Thus, the STYJOBS / EDECTA resource comprises in extendo data and biomaterial specimen from subjects afflicted with the preclinical phase of major sequels of obesity such as insulin resistance, cardiovascular disease, and probably also certain sorts of cancer.
To further improve the understanding of dysbalanced energy expenditure in obesity mitochondrial haplotypes are investigated in cooperation with Dr.Weghuber, Dr.Eder and Prof.Sperl from the Salzburg Paracelsus Private Medical School. All genetic and epigenetic measurements are performed by an anonymous approach (data privacy protection) after careful accreditation by the local ethical committee.
The investigative spectrum of STYJOBS / EDECTA is also extended to underweight/anorectic people. This condition is an attractive biologic "counterpart" to the overweight/obese group. Extremely underweight and anorectic patients are afflicted with profound metabolic abnormalities. Thus, it is interesting to investigate anorexia associated risk profiles in comparison to those found in overweight/obese people. Especially the craving like behaviour and the cardiovascular/"ox"Stress risk will be focused in our investigations.
Further, we investigate the role of tryptophan (TRP) metabolism in context with obesity, immune-mediated inflammation, skewing of T helper cells and mechanisms underlying uncontrolled overeating.
|Study Type :||Observational|
|Estimated Enrollment :||1500 participants|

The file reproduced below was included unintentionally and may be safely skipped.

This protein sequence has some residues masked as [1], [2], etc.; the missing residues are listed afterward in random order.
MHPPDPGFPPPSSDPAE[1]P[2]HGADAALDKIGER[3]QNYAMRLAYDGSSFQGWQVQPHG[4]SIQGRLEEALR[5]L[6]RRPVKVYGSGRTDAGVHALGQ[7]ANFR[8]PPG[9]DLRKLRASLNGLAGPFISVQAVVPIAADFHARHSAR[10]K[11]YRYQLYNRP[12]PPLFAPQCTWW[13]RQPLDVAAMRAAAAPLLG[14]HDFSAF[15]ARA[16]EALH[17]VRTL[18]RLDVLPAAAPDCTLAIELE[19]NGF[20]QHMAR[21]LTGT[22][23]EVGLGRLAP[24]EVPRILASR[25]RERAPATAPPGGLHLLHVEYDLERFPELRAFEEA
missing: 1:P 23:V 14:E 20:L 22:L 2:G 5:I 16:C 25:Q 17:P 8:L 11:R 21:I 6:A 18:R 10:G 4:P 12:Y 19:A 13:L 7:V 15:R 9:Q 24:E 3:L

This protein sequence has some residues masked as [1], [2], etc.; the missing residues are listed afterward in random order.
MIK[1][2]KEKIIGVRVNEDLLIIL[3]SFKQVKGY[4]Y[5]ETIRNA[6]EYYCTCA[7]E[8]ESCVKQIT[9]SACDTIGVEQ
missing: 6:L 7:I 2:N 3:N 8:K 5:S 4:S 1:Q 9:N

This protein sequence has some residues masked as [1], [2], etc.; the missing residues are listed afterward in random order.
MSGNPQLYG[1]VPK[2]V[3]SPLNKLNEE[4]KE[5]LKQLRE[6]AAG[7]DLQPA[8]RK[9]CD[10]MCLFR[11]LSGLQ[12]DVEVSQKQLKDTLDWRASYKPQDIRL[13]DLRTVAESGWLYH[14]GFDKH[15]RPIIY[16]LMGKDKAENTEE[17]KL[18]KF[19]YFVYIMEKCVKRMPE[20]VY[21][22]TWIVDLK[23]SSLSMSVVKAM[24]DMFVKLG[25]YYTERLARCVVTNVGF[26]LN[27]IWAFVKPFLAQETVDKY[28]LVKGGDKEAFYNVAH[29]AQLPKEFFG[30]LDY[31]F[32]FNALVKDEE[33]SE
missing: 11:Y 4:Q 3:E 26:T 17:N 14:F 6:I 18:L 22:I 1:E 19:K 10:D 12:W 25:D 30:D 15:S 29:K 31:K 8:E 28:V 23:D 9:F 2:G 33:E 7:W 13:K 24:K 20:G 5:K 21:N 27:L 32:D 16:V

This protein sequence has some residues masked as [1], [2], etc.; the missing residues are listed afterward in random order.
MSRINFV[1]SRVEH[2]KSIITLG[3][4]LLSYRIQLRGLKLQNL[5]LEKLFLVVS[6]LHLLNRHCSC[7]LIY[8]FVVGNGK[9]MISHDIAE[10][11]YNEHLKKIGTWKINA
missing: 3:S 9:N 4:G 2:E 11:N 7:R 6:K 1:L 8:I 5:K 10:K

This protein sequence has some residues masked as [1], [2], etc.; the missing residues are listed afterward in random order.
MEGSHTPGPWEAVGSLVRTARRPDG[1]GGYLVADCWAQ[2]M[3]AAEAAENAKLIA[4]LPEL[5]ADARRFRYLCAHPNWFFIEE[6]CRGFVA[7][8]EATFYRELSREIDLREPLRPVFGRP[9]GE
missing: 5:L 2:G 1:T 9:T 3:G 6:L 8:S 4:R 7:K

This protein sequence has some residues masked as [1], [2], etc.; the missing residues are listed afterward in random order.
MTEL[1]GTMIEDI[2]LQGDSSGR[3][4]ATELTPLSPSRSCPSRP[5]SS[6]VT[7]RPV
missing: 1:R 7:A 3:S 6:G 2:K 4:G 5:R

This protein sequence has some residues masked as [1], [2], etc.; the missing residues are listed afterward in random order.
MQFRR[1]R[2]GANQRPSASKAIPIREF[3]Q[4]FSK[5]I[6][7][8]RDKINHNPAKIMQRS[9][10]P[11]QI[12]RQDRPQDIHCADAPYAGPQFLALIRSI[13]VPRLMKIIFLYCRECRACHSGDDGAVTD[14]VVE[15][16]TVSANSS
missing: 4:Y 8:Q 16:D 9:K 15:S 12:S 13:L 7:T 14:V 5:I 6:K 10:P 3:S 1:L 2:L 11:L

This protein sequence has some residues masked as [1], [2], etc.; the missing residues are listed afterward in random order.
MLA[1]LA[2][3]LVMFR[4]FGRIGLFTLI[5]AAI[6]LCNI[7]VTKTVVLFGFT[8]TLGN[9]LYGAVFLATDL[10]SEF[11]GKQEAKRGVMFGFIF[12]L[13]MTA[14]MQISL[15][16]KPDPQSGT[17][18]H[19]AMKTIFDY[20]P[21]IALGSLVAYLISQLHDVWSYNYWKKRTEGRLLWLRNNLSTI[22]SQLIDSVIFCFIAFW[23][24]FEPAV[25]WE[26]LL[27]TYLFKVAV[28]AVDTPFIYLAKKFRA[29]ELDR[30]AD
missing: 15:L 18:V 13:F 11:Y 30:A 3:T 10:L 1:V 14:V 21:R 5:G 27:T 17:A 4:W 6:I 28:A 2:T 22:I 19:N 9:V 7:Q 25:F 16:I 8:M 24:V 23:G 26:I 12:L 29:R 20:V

|Official Title:||Study for the Investigation of New Individual Risk Profiles and Therapeutic Strategies in Obesity Related Cardiovascular and Metabolic Disorders.|
|Study Start Date :||January 2003|
|Estimated Primary Completion Date :||December 2018|
|Estimated Study Completion Date :||December 2019|
The cohort consists of age and sex matched normal weighted controls and overweight/obese persons.
Definition for "overweight": BMI >90th and <97th percentile, if under 18 years of age, and BMI >25 and <29.9 kg/m2 if over 18 years of age.
Definition for "obese": BMI >97th percentile, if under 18 years of age, and BMI >30kg/m2, if over 18 years of age.
Other: Lifestyle intervention
Regular sports and dietary advices. Controlled by analysis of laboratory parameters, BMI change and performance diagnostics. No drugs included so far.
Other Name: lifestyle counseling
A lifestyle intervention following a holistic schedule was done in a subgroup of obese juveniles.
- Anthropometric changes(BMI, SAT-Topography, waist/hipCF, waist to height ratio) during intervention [ Time Frame: 12 months ]
- Obesity related biomarkers (fasting glucose, insulin, HOMA-index, HbA1c, liver transaminases, inflammatory markers, adipokines, clotting parameters, lipids, oxidative stress markers, Biomarkers related to tryptophan metabolism), performance diagnostics. [ Time Frame: 12 months ]
Biospecimen Retention: Samples With DNA
To learn more about this study, you or your doctor may contact the study research staff using the contact information provided by the sponsor.
Please refer to this study by its ClinicalTrials.gov identifier (NCT number): NCT00482924
|Contact: Harald Mangge, Prof., MD||+43 316 385 ext firstname.lastname@example.org|
|Clinical Institute for Medical and Chemical Laboratory Diagnosis||Recruiting|
|Graz, Styria, Austria, 8036|
|Contact: Harald Mangge, Prof., MD +43316 385 ext 83340 email@example.com|
|Principal Investigator: Harald Mangge, Prof., MD|
|Principal Investigator:||Harald Mangge, Prof., MD||Medical University of Graz, Austria|